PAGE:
South Trimble

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South Trimble
A balding man wearing a black jacket, vest, and tie, and white shirt, seated, leaning his left elbow on a table and his face against his extended left index finger
27th and 29th Clerk of the United States House of Representatives
In office
April 4, 1911 – May 18, 1919
December 7, 1931 – November 23, 1946
Preceded by Alexander McDowell
William Tyler Page
Succeeded by William Tyler Page
John Andrews
Member of the U.S. House of Representatives
from Kentucky's 7th district
In office
March 4, 1901 – March 3, 1907
Preceded by June Ward Gayle
Succeeded by William P. Kimball
Member of the Kentucky House of Representatives
In office
1898–1900
Personal details
Born (1864-04-13)April 13, 1864
Wolfe County, Kentucky
Died November 23, 1946(1946-11-23) (aged 82)
Washington, D. C.
Resting place Frankfort Cemetery
Political party Democratic
Occupation Farmer

South Trimble (April 13, 1864 – November 23, 1946) was a U.S. Representative from Kentucky. He was a prominent member of the famed South–Cockrell–Hargis-Trimble family of Southern politicians.

Biography[edit]

Born near Hazel Green, Kentucky, to Asberry Trimble who was killed by his brother in law, Edward Hensley as he was putting his slaves to work at the Trimble Tannery during the Civil War on October 15, 1864. Trimble's mother bought and moved to a Franklin County home where he attended the public schools of Frankfort and Excelsior Institute. He engaged in agricultural pursuits near Frankfort, Kentucky. He served as member of the Kentucky house of representatives 1898-1900, serving as speaker in 1900.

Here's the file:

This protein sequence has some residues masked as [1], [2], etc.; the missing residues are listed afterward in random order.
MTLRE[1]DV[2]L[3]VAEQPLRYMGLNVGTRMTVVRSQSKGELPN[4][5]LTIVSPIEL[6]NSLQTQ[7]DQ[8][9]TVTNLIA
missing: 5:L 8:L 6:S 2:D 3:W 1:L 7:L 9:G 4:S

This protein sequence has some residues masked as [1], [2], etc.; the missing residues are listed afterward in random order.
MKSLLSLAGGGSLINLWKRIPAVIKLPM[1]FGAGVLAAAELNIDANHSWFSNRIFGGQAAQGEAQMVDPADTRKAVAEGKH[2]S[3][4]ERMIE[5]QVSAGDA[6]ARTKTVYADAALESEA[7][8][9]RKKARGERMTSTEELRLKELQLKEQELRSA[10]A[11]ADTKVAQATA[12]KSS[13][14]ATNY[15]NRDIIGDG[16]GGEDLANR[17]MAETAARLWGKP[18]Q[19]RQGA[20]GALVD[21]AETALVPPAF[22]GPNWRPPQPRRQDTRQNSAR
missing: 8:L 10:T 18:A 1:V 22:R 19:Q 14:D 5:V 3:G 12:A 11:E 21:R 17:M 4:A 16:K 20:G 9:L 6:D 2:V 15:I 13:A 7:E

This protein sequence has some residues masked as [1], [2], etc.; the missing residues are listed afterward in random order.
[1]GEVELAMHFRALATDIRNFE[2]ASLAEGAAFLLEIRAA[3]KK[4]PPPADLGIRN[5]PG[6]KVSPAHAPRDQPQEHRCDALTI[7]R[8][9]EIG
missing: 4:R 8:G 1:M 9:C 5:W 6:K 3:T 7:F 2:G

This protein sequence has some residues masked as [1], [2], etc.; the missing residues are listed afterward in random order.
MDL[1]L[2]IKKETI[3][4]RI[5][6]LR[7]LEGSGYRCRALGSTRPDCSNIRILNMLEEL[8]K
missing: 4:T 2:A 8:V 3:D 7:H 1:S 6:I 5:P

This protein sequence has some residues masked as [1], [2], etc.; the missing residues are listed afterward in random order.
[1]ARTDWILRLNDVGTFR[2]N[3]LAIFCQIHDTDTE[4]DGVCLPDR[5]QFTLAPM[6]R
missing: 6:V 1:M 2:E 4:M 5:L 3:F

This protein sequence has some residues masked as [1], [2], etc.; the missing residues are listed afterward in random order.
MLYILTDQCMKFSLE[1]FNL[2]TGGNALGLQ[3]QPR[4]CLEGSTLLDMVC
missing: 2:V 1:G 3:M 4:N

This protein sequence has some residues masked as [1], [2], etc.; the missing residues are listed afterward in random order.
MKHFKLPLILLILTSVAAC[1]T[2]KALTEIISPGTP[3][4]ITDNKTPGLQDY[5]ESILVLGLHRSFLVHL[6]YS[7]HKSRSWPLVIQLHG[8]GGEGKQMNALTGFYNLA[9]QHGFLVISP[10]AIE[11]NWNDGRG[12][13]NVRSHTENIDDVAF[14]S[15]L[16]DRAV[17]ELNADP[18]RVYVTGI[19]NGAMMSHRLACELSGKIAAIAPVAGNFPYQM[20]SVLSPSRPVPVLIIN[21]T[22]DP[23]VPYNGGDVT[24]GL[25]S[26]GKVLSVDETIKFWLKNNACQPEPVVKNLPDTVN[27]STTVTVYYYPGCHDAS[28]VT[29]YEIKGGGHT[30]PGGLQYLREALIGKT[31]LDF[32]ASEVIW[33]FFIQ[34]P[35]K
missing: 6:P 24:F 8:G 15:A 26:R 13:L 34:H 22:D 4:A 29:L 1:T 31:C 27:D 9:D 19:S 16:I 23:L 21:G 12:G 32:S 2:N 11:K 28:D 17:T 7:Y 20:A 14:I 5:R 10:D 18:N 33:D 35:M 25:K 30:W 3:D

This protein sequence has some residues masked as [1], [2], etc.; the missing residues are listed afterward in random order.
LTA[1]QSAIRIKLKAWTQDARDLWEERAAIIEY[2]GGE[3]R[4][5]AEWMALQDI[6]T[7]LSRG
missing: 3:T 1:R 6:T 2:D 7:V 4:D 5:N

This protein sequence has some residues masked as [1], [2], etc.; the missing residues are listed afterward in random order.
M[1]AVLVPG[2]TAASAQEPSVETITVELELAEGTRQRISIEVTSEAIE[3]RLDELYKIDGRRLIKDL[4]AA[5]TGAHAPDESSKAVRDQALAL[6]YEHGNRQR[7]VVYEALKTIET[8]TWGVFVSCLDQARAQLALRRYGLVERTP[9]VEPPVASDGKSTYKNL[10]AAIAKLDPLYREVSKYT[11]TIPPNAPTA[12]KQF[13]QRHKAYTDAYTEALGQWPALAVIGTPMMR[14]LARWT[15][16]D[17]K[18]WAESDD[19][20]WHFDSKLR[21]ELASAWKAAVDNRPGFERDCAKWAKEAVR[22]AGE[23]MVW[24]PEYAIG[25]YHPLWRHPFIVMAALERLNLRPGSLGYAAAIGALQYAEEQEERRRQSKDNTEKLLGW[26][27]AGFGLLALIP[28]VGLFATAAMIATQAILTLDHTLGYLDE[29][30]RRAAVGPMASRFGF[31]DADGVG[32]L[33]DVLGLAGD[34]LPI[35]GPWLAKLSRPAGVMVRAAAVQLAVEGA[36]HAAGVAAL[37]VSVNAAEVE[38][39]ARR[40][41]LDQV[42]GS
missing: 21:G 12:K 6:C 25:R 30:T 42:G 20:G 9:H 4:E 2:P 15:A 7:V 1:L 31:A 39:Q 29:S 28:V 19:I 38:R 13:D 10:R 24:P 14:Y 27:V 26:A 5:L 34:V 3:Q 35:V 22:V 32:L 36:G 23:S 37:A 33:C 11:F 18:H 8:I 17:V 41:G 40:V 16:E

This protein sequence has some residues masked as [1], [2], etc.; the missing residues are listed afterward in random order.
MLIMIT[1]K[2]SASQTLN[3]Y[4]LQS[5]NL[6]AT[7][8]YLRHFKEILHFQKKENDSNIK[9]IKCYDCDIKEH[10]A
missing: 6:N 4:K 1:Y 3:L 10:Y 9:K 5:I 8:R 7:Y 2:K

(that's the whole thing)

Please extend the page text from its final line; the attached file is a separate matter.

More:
Trimble was elected as a Democrat to the Fifty-seventh, Fifty-eighth, and Fifty-ninth Congresses (March 4, 1901 – March 3, 1907). He did not seek renomination in 1906, and was an unsuccessful Democratic candidate for Lieutenant Governor of Kentucky. He was Clerk of the United States House of Representatives from April 4, 1911, to May 18, 1919.

He retired from public life and operated a plantation near Selma, Alabama. He again served as Clerk of the House of Representatives from December 7, 1931, until his death in Washington, D.C., November 23, 1946. He was interred in Frankfort Cemetery, Frankfort, Kentucky.

References[edit]

U.S. House of Representatives
Preceded by
June W. Gayle
Member of the U.S. House of Representatives
from Kentucky's 7th congressional district

1901–1907
Succeeded by
William P. Kimball
Cultural offices
Preceded by
Alexander McDowell
Clerk of the United States House of Representatives
1911–1919
Succeeded by
William Tyler Page
Cultural offices
Preceded by
William Tyler Page
Clerk of the United States House of Representatives
1931–1945
Succeeded by
Harry Newlin Megill

 This article incorporates public domain material from the Biographical Directory of the United States Congress website http://bioguide.congress.gov.